A Twitter user from Canada recently reported seeing the SearchWiki “X” alongside AdWords ads on the Google search engine results pages.
Google SearchWiki was launched only last year to all users signed in on a Google account. The programme allows users to re-rank organic search results and comment on them. Now, adding SearchWiki to AdWords will mean that users have the ability to delete or reposition an ad as per their choice and requirements.
This is a good feature, as far as individual users are concerned. What is worrying to advertisers, however, is the fact that if several users delete or lower the ranking of a particular ad, it may eventually affect the Quality Score of the ad.
It is a fact that Google already knows a lot about user preferences towards various ads based on the click through rates of any given ad. This data allows Google to reward sites with higher click through rates and hence higher quality scores by lowering their costs per click.
SearchWiki on AdWords does the reverse in some ways. It will allow Google to identify which of the ads that weren’t clicked were especially irrelevant or offensive to the user.
Such a system could leave Google SERPs open to manipulation akin to what happened in the early days of PPC advertising – unscrupulous companies hired low-pay workers in third-world countries to click on competitor ads, making them bleed through their budget.Such companies could now hire rogue teams to vote down competitor ads repeatedly.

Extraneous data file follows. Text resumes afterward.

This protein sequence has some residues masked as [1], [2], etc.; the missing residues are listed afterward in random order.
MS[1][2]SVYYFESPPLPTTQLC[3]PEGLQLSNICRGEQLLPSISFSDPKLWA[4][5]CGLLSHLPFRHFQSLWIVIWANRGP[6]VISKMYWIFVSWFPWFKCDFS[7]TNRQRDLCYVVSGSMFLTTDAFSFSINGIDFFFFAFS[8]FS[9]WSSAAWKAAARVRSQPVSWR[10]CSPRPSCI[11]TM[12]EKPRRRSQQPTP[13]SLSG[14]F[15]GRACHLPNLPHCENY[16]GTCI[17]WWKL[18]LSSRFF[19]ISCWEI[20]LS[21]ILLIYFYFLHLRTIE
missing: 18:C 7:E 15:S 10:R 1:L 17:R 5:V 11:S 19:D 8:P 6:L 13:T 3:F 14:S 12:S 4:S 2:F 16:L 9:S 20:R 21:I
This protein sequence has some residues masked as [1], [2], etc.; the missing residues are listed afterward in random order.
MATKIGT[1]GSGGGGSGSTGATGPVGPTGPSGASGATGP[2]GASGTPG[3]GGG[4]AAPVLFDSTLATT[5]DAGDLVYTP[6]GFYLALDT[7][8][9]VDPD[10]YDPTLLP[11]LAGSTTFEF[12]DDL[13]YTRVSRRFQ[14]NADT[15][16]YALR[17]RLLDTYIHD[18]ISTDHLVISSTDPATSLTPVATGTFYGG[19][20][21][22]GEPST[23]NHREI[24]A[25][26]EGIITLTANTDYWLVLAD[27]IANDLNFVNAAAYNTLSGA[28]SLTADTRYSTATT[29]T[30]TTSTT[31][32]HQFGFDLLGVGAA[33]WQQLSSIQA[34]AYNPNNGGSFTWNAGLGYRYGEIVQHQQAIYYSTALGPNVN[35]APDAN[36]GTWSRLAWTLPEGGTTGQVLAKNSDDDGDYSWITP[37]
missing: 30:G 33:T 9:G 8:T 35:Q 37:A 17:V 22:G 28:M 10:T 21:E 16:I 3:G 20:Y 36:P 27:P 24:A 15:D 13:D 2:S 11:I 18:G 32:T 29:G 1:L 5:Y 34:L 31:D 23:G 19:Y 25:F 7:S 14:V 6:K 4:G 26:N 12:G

On the other hand, genuine users who do not like a particular ad might just not bother to waste their time deleting or re-ranking it. They might just ignore it.
A Google spokesperson is supposed to have replied to Peter Young, an advertiser from the UK, saying, “This is a small experiment to show the SearchWiki “X” next to AdWords ads on Google.com search results pages … The experiment triggers for a small number of SearchWiki users. SearchWiki is launched to most (but not all) signed-in US English users … Ads that users remove will no longer trigger for that user on that query … At this time the experiment does not affect Quality Scores, CPCs, ranking, or anything else … It it too soon to say how we will use the data in the future … Any time an ad is shown to a user, an impression is counted … [advertisers cannot opt out of this experiment] … [advertisers cannot see reports on ad removal].”
Google’s response to Search Engine Land was more typical of the tight-lipped search giant: “As part of our ongoing commitment to innovation, we are currently running an experiment in which users can customize the ads that appear in the Sponsored Links section of the search results page by deleting ad results. This experimental feature is only visible to a small number of users and we have no news to announce at this time regarding developments in our AdWords product offering.”
It goes without saying that since AdWords is a major source of income for Google, they will definitely think long and hard before making any move that their advertisers might not like.